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Greed registries

This weekend, I looked over a Registry for a shower I’m invited to.

Holy Dollar Bill$, Batman!

Does anyone else remember Church basement showers where “you get what you get and you didn’t throw a fit?”

What happened to Pyrex baking pans wrapped creatively in gingham tea towels?

What happened to onesies and jammies in neutral colors?Β  Burp pads, receiving blankets and teddy bears?

What happened to cookbooks and measuring cups and pretty hand-towels that were nearly “too nice to use?”

What happened to baby quilts lovingly crafted by arthritic fingers?

What happened to the “dainties” (tea cakes or squares) and finger sandwiches laid out by ladies in their Sunday best?

Showers I grew up attending looked like this. Without the men!

Showers I grew up attending looked like this. Without the men!

I know there’s a practical side to registering .. but I still hate it.

I’m sorry, but it often just feels like a $hakedown.

So here’s what I do.

I say “no” to the gift greed registry.

I say no to $160 coffee makers and Margarita machines.

I say babies don’t need a $300 glider to be rocked.

I just say no.

But I always attend, and I always bring a gift, something lovely and practical, something wrapped with love and sincerity and my very best wishes.Β  Something not often found on the greed registry!

Β * * * What are your thoughts on “gift registries?”

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Categories: Attitude, Family, Growth, Home, Life, Opinion, Thoughts, Traditions, Uncategorized | Tags: , , , , , | 26 Comments

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26 thoughts on “Greed registries

  1. I tend to appreciate the registries, and thankfully, the shower recipients (both bridal and baby) I’ve had experience with have had a wide range of items, priced from just a couple of dollars all the way up to the expensive items on the list. I always think of the pricey ones as being items the parents will buy πŸ˜‰
    Hopefully the recipient will be appreciative of any and all gifts!
    (Oh, and I just can’t get used to the guys being in attendance either!)

    • You are far more patient/giving than I. There’s something about them that just tick me off. I need to settle down and go buy a present πŸ™‚ Handling all those cute baby items will make me feel better, I’m sure.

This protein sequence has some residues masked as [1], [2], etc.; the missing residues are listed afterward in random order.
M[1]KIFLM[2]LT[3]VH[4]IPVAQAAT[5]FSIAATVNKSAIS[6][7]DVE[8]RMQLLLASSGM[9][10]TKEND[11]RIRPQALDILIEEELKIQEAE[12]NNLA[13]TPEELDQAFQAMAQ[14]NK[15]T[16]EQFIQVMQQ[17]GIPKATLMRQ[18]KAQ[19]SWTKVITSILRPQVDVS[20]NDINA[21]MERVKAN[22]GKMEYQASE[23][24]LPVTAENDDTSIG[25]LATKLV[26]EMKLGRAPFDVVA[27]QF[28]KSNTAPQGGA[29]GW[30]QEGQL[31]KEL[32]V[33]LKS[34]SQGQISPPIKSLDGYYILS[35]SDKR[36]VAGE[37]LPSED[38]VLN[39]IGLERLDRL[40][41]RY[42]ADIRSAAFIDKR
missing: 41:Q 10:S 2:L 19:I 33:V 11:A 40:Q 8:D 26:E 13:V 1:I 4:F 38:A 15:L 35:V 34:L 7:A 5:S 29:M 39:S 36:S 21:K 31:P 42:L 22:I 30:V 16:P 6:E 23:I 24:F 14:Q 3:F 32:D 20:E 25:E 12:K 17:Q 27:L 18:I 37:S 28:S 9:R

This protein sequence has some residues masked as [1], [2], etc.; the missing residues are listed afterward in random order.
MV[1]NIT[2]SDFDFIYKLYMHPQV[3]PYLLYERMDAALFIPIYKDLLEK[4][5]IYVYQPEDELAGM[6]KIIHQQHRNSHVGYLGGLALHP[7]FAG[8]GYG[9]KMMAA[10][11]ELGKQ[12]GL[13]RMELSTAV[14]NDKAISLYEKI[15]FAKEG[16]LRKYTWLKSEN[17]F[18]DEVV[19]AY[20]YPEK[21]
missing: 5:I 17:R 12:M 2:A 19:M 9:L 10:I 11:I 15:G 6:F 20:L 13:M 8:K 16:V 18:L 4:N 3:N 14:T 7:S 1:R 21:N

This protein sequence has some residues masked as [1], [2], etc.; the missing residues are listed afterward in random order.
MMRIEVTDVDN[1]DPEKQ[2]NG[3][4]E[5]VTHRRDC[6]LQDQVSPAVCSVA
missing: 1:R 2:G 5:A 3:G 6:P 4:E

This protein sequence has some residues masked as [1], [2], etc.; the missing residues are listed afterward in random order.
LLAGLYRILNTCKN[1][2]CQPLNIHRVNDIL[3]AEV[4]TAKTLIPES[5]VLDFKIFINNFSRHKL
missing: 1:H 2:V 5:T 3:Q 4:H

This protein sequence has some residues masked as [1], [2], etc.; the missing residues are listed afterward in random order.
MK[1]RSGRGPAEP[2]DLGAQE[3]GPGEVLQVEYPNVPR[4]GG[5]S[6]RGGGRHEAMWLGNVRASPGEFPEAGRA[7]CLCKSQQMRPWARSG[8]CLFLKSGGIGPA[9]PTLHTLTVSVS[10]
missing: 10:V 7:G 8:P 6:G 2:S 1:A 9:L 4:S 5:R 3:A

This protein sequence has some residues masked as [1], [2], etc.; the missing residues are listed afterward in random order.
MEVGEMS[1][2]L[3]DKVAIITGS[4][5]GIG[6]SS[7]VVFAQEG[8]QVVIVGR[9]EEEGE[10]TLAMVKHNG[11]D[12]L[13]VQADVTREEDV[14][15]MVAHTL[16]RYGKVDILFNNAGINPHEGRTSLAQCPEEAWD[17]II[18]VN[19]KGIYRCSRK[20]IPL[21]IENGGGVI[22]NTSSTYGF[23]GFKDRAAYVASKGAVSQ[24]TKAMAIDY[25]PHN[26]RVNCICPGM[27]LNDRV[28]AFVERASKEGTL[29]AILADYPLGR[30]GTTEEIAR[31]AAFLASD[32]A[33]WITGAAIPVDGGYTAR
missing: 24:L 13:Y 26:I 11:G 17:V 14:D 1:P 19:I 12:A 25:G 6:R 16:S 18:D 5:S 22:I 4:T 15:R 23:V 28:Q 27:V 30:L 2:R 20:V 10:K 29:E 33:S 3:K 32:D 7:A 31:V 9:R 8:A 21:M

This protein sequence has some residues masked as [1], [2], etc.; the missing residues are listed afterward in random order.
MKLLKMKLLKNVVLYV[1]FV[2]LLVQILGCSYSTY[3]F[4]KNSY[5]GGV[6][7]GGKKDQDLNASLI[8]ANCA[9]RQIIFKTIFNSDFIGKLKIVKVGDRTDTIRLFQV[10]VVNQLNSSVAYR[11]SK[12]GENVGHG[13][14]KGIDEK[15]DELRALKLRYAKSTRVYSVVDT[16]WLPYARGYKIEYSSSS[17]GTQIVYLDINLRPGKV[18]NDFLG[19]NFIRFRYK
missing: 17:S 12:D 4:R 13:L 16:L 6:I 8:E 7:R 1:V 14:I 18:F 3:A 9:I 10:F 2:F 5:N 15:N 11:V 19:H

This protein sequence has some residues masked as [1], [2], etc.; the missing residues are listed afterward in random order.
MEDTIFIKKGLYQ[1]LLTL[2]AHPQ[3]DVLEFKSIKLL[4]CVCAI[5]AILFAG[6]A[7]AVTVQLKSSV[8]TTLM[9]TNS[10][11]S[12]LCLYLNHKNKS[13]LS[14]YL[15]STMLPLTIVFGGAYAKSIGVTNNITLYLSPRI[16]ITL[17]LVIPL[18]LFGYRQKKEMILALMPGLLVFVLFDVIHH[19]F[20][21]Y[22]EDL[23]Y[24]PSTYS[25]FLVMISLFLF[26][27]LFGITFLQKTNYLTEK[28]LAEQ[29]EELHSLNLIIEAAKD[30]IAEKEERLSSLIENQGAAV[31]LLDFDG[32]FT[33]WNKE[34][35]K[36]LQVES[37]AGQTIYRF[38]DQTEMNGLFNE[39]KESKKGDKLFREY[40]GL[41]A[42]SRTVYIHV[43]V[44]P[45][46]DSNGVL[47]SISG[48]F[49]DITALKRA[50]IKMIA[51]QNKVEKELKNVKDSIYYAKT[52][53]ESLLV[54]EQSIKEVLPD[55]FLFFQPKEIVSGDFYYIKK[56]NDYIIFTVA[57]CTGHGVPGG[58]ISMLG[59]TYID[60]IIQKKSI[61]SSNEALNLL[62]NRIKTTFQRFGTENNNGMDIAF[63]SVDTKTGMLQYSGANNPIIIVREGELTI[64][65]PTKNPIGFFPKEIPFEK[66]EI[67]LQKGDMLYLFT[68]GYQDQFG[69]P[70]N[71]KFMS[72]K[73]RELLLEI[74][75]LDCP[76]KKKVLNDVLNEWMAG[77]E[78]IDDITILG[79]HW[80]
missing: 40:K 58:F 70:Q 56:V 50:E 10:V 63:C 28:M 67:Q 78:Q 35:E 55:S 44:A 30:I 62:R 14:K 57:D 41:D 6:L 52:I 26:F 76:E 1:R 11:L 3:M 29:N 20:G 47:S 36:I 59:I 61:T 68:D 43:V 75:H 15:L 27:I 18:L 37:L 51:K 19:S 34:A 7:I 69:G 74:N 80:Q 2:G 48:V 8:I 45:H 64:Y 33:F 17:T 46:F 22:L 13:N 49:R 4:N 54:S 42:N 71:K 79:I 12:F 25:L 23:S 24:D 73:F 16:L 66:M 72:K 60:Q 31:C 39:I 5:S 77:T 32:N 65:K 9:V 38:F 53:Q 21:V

MJ

  2. Two words…gift card!! Lol. I felt the same way when two young employees invited me to their wedding. I took a look at their gift registry and (I’m pretty sure that I said this out loud in Target) “oh hell NO!!” A Rachel Ray skillet and pan set…only $300, and the list went on and on like that. Being their boss and old enough to be their father I handed them the envelope with the gift card enclosed and explained to them that I didn’t feel that they needed $300 worth of pans painted red with a celebrity’s name embossed on it. They could decide what they wanted to do with the gift card together. The groom appreciated the gift and stated “we just need some cookware” to which I replied “We’re still using pans from when I was single, and Connie’s pans too.” Alas…stainless steel doesn’t wear out very easily…those pans might be older than Rachel Ray as Connie’s might have been “hand me down pans!! πŸ˜‰

    AND…we still have in our kitchen cabinet some glassware from our wedding shower, as well as other kitchen utensils given to us by aunts and uncles and grandparents since passed. I treat them like fine china, since they were given to us almost 26 years ago in the basement of a Methodist church in Joy Illinois (but guys were there….so maybe that doesn’t count). πŸ˜‰

    peace to you this week, MJ
    R

    • “they don’t need $300 worth of pans painted red with a celebrity’s name embossed on it” = amen!
      I thought it was due to age in that a young bride or young to-be-mother might not know what’s practical … until we were invited to the 2nd wedding of some 40-something folks – and their list was equally offensive~!

      Like you, I still have some of the pyrex pans and measuring cups given to me by well meaning ladies/aunties in the United Church basement – and the hand mixer bought by my Grandmother – still use it, at least once a week. It’s that snazzy “harvest gold” color πŸ™‚

      Men were never around our showers — they were probably in the field, I’m guessing! Sometimes one or two showed up at the end, to eat a dainty (cookie) and load up the gifts πŸ™‚

      enjoyed your response, RR
      Peace to you as well,
      MJ

  3. I’m with you. No, no, no. I will give you the gift I choose to gift you with. You can either “regift” or not. Once I give, I’m done with same!
    I get very few invitations to weddings or baby showers, thank you Lord.

  4. I know that there are loads of people out there who give the lavish gifts. In Japan, they give an envelope of money. So that’s what I do. People know we have money, so I can’t exactly be cheap and not give a gift. So I always give $100 to close friends and family members. I am always told that my gift was more valuable than anything else they got.

    Before my husband and I had money, I would always give towels. (Sometimes I found these new at garage sales)

    As for the old granny blankets…we got a few of them for our little babies and have always been the favorite thing to sleep with.